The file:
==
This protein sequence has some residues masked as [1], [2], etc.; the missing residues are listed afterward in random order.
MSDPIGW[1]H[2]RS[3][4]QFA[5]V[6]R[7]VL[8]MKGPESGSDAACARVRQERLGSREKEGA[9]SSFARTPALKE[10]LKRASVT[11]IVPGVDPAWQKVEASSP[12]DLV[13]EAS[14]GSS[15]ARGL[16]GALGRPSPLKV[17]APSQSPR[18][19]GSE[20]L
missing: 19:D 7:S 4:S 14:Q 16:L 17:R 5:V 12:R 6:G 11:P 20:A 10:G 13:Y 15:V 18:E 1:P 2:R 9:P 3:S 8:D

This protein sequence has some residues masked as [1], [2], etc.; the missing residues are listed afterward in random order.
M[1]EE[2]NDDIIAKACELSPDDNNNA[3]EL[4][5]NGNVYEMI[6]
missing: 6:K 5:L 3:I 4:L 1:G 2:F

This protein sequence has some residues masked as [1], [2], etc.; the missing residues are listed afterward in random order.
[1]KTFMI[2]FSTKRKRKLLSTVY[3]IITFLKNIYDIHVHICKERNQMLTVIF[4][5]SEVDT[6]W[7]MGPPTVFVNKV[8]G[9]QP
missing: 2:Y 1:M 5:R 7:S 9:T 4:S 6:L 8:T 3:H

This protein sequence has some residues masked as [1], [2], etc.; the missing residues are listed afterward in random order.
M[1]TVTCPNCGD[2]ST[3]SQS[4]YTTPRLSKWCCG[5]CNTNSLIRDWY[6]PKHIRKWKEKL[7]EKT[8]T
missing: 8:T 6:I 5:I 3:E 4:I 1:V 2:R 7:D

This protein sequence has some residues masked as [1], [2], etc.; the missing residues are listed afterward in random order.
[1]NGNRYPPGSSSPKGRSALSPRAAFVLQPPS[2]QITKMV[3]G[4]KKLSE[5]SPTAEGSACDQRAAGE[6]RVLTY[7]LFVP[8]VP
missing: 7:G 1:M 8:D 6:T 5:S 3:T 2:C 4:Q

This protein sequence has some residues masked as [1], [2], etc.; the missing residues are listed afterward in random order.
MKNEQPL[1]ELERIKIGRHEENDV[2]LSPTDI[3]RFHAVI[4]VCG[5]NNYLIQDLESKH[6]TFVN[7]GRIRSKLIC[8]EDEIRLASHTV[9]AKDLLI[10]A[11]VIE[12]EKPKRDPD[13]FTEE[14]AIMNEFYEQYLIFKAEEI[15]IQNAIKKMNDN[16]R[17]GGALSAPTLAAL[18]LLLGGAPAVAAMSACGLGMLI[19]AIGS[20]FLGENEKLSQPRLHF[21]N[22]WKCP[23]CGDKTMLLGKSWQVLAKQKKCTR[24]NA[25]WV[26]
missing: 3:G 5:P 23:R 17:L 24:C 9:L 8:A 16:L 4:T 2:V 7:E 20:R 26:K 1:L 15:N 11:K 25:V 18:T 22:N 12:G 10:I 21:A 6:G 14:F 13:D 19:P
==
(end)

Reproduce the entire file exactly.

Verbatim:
This protein sequence has some residues masked as [1], [2], etc.; the missing residues are listed afterward in random order.
MSDPIGW[1]H[2]RS[3][4]QFA[5]V[6]R[7]VL[8]MKGPESGSDAACARVRQERLGSREKEGA[9]SSFARTPALKE[10]LKRASVT[11]IVPGVDPAWQKVEASSP[12]DLV[13]EAS[14]GSS[15]ARGL[16]GALGRPSPLKV[17]APSQSPR[18][19]GSE[20]L
missing: 19:D 7:S 4:S 14:Q 16:L 17:R 5:V 12:R 6:G 11:P 20:A 10:G 13:Y 15:V 18:E 1:P 2:R 9:P 3:S 8:D

This protein sequence has some residues masked as [1], [2], etc.; the missing residues are listed afterward in random order.
M[1]EE[2]NDDIIAKACELSPDDNNNA[3]EL[4][5]NGNVYEMI[6]
missing: 6:K 5:L 3:I 4:L 1:G 2:F

This protein sequence has some residues masked as [1], [2], etc.; the missing residues are listed afterward in random order.
[1]KTFMI[2]FSTKRKRKLLSTVY[3]IITFLKNIYDIHVHICKERNQMLTVIF[4][5]SEVDT[6]W[7]MGPPTVFVNKV[8]G[9]QP
missing: 2:Y 1:M 5:R 7:S 9:T 4:S 6:L 8:T 3:H

This protein sequence has some residues masked as [1], [2], etc.; the missing residues are listed afterward in random order.
M[1]TVTCPNCGD[2]ST[3]SQS[4]YTTPRLSKWCCG[5]CNTNSLIRDWY[6]PKHIRKWKEKL[7]EKT[8]T
missing: 8:T 6:I 5:I 3:E 4:I 1:V 2:R 7:D

This protein sequence has some residues masked as [1], [2], etc.; the missing residues are listed afterward in random order.
[1]NGNRYPPGSSSPKGRSALSPRAAFVLQPPS[2]QITKMV[3]G[4]KKLSE[5]SPTAEGSACDQRAAGE[6]RVLTY[7]LFVP[8]VP
missing: 7:G 1:M 8:D 6:T 5:S 3:T 2:C 4:Q

This protein sequence has some residues masked as [1], [2], etc.; the missing residues are listed afterward in random order.
MKNEQPL[1]ELERIKIGRHEENDV[2]LSPTDI[3]RFHAVI[4]VCG[5]NNYLIQDLESKH[6]TFVN[7]GRIRSKLIC[8]EDEIRLASHTV[9]AKDLLI[10]A[11]VIE[12]EKPKRDPD[13]FTEE[14]AIMNEFYEQYLIFKAEEI[15]IQNAIKKMNDN[16]R[17]GGALSAPTLAAL[18]LLLGGAPAVAAMSACGLGMLI[19]AIGS[20]FLGENEKLSQPRLHF[21]N[22]WKCP[23]CGDKTMLLGKSWQVLAKQKKCTR[24]NA[25]WV[26]
missing: 3:G 5:P 23:R 17:L 24:C 9:L 8:A 16:L 4:T 2:V 7:E 20:R 26:K 1:L 15:N 11:K 25:V 18:T 22:N 12:G 10:I 21:A 6:G 14:F 13:D 19:P